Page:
What is a DSLT? Fixed mirror cameras detailed
23rd Dec 2011 | 09:00
How DSLTs are different from their DSLR counterparts
What is an SLT?
You may have seen reference to SLT, or DSLT, cameras in the past few months and wondered what on earth the article was going on about - or assumed that a typo had been made. However, these cameras are different from their DSLR counterparts.
Looking almost indistinguishable from the outside, it is the interior of the camera that makes a DSLT different from a DSLR. First pioneered by Canon back in the 1960s, modern digital cameras didn't use the "pellicle" or fixed mirror design until the introduction of the Sony Alpha a33 and a55 in 2010.
SLT stands for "Single Lens Translucent", with the cameras incorporating TMT (Translucent Mirror Technology), a translucent mirror that allows roughly 70% of the light entering through the lens to pass directly through it and onto the imaging sensor, while a smaller amount, around 30% is reflected up to the camera's phase detection autofocus (AF) sensor.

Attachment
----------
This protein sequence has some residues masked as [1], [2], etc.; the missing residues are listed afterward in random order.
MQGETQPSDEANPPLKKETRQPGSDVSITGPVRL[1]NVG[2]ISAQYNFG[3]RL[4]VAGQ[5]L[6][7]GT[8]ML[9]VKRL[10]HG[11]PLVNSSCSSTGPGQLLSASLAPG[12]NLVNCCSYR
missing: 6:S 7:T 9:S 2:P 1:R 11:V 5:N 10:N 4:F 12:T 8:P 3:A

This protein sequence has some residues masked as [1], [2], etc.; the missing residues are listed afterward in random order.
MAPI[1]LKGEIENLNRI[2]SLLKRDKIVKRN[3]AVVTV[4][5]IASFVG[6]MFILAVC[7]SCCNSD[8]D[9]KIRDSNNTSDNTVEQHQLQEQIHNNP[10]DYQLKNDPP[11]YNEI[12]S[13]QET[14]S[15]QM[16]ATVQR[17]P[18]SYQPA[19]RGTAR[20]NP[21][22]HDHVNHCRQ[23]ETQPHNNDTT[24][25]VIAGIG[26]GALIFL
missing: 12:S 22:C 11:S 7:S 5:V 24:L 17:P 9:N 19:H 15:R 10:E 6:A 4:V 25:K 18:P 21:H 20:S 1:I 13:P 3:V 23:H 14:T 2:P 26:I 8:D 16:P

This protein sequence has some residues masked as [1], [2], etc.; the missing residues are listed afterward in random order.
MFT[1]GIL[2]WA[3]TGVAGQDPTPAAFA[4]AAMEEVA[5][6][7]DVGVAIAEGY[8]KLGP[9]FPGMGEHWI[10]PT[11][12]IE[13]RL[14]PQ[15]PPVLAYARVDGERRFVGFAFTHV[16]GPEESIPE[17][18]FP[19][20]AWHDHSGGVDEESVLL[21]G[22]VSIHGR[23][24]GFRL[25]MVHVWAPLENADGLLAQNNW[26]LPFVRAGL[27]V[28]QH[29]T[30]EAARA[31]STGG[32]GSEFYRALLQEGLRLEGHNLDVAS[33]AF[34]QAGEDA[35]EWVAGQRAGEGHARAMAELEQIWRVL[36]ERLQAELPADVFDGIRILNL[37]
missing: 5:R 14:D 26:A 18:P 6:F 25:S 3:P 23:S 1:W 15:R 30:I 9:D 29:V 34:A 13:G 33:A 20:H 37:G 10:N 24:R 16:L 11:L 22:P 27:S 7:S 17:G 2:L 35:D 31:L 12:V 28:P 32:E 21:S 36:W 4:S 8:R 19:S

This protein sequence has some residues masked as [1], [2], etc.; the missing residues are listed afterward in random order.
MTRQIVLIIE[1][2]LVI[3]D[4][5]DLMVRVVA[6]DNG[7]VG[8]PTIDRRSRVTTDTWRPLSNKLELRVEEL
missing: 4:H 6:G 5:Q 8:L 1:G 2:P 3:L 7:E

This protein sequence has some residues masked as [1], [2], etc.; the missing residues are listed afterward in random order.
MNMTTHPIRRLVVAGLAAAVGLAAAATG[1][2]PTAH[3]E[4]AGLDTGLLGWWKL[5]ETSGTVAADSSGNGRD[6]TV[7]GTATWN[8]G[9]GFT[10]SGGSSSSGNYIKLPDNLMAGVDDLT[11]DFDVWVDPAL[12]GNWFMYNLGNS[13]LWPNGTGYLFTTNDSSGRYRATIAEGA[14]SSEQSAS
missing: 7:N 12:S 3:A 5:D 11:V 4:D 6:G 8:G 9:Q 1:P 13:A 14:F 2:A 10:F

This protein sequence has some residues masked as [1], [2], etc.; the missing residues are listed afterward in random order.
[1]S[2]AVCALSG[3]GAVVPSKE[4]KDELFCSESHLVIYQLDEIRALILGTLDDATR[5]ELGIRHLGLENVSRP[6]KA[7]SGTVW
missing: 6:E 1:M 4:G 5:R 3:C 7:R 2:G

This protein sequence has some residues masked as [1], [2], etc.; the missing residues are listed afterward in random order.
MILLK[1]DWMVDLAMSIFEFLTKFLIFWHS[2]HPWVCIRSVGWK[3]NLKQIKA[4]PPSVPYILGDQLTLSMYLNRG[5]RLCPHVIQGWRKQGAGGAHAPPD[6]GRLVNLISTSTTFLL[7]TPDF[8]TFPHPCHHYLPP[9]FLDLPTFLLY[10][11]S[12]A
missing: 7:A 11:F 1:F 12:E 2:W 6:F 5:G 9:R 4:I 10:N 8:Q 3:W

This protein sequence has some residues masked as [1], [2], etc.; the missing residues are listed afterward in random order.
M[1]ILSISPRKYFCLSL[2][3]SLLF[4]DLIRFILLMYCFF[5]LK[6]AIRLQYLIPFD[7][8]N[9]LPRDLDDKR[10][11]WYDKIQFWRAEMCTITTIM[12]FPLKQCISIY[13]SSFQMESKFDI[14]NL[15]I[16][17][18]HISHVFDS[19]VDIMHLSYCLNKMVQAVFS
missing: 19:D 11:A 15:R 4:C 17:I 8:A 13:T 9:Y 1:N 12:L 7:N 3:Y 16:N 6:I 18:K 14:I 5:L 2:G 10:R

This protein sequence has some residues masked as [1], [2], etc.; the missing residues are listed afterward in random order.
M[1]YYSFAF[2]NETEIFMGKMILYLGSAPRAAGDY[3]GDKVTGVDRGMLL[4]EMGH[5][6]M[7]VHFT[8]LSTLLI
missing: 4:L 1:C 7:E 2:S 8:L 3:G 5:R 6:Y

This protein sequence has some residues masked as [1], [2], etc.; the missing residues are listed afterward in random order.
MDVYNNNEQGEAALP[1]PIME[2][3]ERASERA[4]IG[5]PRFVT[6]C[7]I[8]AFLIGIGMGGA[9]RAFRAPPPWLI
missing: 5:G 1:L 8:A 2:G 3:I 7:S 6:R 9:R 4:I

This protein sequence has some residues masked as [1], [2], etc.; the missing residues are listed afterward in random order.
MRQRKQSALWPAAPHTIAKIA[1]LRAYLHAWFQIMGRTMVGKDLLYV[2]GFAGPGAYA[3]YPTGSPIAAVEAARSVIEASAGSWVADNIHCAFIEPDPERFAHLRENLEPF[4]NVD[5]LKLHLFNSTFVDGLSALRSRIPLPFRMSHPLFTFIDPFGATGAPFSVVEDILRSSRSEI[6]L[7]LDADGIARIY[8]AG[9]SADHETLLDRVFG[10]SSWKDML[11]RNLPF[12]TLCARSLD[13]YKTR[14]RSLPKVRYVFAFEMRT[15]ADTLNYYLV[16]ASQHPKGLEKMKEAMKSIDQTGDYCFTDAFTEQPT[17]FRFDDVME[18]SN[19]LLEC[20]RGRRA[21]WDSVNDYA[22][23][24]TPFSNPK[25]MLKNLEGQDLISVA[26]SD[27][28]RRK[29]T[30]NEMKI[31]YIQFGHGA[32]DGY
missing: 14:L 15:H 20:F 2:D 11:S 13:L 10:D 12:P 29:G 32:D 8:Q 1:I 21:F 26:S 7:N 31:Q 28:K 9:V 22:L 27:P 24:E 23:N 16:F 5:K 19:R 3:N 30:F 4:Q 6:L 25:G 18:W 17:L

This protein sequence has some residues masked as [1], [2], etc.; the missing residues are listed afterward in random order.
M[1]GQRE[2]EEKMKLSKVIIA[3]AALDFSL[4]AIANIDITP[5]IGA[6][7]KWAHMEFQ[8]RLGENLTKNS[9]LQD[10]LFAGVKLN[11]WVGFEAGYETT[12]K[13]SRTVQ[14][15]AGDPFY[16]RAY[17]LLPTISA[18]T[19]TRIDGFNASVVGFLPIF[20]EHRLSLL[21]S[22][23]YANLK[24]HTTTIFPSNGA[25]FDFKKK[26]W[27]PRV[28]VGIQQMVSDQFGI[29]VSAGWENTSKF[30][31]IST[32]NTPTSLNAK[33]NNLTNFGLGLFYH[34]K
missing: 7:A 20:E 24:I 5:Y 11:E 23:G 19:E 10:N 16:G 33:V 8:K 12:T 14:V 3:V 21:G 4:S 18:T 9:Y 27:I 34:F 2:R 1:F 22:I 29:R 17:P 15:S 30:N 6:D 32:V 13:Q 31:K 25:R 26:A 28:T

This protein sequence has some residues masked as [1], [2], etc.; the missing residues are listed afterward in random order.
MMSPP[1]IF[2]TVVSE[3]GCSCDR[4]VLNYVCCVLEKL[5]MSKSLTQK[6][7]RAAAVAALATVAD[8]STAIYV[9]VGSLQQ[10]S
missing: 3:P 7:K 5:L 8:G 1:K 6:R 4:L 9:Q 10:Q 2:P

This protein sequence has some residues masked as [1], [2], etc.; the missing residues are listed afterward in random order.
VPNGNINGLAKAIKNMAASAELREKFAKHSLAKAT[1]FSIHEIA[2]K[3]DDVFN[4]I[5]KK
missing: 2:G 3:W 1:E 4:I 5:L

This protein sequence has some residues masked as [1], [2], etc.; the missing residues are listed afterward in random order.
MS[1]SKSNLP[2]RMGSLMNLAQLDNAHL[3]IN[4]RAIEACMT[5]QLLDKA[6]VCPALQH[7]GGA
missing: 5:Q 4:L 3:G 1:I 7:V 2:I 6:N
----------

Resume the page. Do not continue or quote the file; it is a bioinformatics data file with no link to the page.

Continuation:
This means that the mirror, rather than flipping out of the way as in a traditional SLR camera, remains fixed in place, speeding up the time taken to record a shot and allowing for fast, full-time phase detection AF.
Other advantages of the design include less camera shake due to the mirror not moving, no viewfinder blackout during shooting, and settings such as exposure compensation and ISO can be more easily viewed on the electronic viewfinder.
Of course its the speedy shooting and snappy AF that are the main advantages of the DSLT design, but that's not to say that there aren't a few drawbacks as well. For starters, the reduction in the amount of light hitting the sensor means that there can be issues with low-light performance.
Also, because the the fixed mirror only transmits 30% of the light reaching it an optical viewfinder isn't an option - the viewfinder would be very dim. This means that an electronic viewfinder (EVF) is necessary.
Although EVFs have been unpopular to date, Sony has worked really hard in this area and it now produces some excellent units.
At the moment, only Sony is using DSLT technology, but with the Sony Alpha a77 already scooping a number of awards and the technology used within the camera, such as the viewfinder, trickling down into other cameras, such as the NEX-7 compact system camera (CSC), it'll be interesting to see if other camera manufacturers also begin to explore the DSLT route.